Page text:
While the “Origin” download service is a cold comfort for the demise of one of the most creative software houses ever, it is actually quite good at what it does. I would have appreciated being able to choose what disk to install to, but on the plus side, it is very idiot-friendly. You just pick the games or expansions you want, click through a lot of legalese (telling you that you have no rights and Electronic Arts can do whatever they want without you complaining – standard contracts in other words), and the program downloads and installs on its own. When you come back from making dinner, it is ready to press Play. It seems great for the type of humans who “just want to have fun”.
You do not need to be online to play the game, only to install or uninstall it. There is even an unsolicited description of how to uninstall “Origin”, should you ever wish to. Â That was a pleasant surprise: Â The competing service “Steam” from Valve (yes, probably an attempt at humor, that name) would log on (“phone home” as we say) if I tried to play Civilization 5. Â With “Origin”, you can play anywhere, at any time. Or at least that is what they say. You need to be online when you install and activate the games though. And you can only install each game on 5 computers. Simultaneously.
That is pretty generous unless you have a large family, I’d say. And if you decide to Â get a new and better computer, you can simply uninstall (while online) from one of the old computers, and “Origin” will phone home to tell that you have a license to spare, which you can then use to install the game again on the new computer.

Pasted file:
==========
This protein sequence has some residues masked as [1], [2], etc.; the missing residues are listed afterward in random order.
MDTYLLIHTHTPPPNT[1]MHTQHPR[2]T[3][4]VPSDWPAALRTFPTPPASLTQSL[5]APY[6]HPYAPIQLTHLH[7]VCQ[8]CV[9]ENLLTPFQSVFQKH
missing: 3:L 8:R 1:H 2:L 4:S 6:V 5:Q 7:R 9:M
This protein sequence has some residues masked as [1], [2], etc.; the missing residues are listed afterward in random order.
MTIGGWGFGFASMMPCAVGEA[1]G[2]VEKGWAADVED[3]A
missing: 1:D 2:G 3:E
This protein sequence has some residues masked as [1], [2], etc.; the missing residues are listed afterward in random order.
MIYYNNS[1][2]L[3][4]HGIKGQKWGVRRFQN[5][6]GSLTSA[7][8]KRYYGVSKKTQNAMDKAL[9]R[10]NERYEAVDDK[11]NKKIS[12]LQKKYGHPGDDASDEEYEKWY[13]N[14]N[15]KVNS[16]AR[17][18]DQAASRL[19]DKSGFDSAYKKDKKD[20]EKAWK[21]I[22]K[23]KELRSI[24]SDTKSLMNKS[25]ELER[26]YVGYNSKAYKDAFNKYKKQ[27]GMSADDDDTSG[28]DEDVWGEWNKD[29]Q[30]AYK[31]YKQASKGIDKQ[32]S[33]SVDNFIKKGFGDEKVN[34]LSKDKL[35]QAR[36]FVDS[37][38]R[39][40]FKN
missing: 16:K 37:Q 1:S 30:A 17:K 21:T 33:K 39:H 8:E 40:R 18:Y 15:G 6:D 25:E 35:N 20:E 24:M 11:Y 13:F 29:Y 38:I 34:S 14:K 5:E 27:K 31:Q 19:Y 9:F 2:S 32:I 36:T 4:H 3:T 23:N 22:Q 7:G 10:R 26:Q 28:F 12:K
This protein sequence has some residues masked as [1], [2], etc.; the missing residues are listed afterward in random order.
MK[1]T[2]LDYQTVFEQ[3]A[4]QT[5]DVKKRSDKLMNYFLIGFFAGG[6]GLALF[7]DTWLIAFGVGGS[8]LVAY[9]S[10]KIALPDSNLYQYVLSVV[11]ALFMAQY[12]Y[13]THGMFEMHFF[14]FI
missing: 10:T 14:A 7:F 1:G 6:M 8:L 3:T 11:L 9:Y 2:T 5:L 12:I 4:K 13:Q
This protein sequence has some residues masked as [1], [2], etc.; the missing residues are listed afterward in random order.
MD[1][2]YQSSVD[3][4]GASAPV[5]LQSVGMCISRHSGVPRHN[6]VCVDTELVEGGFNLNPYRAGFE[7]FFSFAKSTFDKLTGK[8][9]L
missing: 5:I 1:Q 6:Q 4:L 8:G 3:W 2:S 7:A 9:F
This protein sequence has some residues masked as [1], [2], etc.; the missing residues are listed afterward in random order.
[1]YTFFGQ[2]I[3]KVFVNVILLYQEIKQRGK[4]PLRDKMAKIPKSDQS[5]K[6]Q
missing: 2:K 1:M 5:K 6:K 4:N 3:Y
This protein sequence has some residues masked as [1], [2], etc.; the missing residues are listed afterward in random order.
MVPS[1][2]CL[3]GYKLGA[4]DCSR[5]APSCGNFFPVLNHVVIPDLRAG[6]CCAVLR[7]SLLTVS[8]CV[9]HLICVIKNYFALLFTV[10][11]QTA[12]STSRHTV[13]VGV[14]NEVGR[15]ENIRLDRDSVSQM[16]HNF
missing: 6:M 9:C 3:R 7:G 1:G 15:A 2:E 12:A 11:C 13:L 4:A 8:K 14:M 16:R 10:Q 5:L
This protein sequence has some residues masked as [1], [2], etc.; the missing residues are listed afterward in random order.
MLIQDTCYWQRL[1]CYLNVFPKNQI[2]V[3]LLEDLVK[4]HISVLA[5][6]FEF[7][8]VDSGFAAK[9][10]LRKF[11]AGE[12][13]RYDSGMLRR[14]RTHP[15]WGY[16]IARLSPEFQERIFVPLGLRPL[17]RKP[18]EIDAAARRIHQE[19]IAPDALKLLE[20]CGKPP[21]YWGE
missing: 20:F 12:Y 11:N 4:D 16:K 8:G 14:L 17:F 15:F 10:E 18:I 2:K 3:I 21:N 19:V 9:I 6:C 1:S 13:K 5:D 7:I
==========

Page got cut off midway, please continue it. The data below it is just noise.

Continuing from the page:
The problem arises if your computer – or at least hard disk – dies without telling you in advance. This is not uncommon. Â By the time I gave up on my C: disk on the quad-core, it was probably too late to uninstall things from it. Â And most hard disk deaths are more sudden than that. One morning you wake up and your computer does not. Â So over the course of a decade or so, the 5 licenses are likely to dwindle to two or even one. At that point you will probably start backing up your whole disk, which gets around the problem if you buy the exact same type back.
Or, perhaps after 10 years you are not going to play The Sims 3 anymore. I mean, how many are currently playing The Sims: House Party, which came out in spring 2001? Such people may exist, but are probably not used for business decisions.
This seems like a good time to point out that the accelerating change of change acceleration is accelerating, or in other words, the way things change faster than before is changing faster than before. By 2021, if there is even a human world left as we know it (and I very much expect there will be), entertainment is going to be quite different from now. It seems unlikely that there will be sold desktop computers, or even laptop computers, at the time. Hard disks and heavy-duty processors will probably be online, and most interaction with computers will come from handheld pads or tablets with 3D projection.Â Sims 3 is unlikely to ever be optimized for that.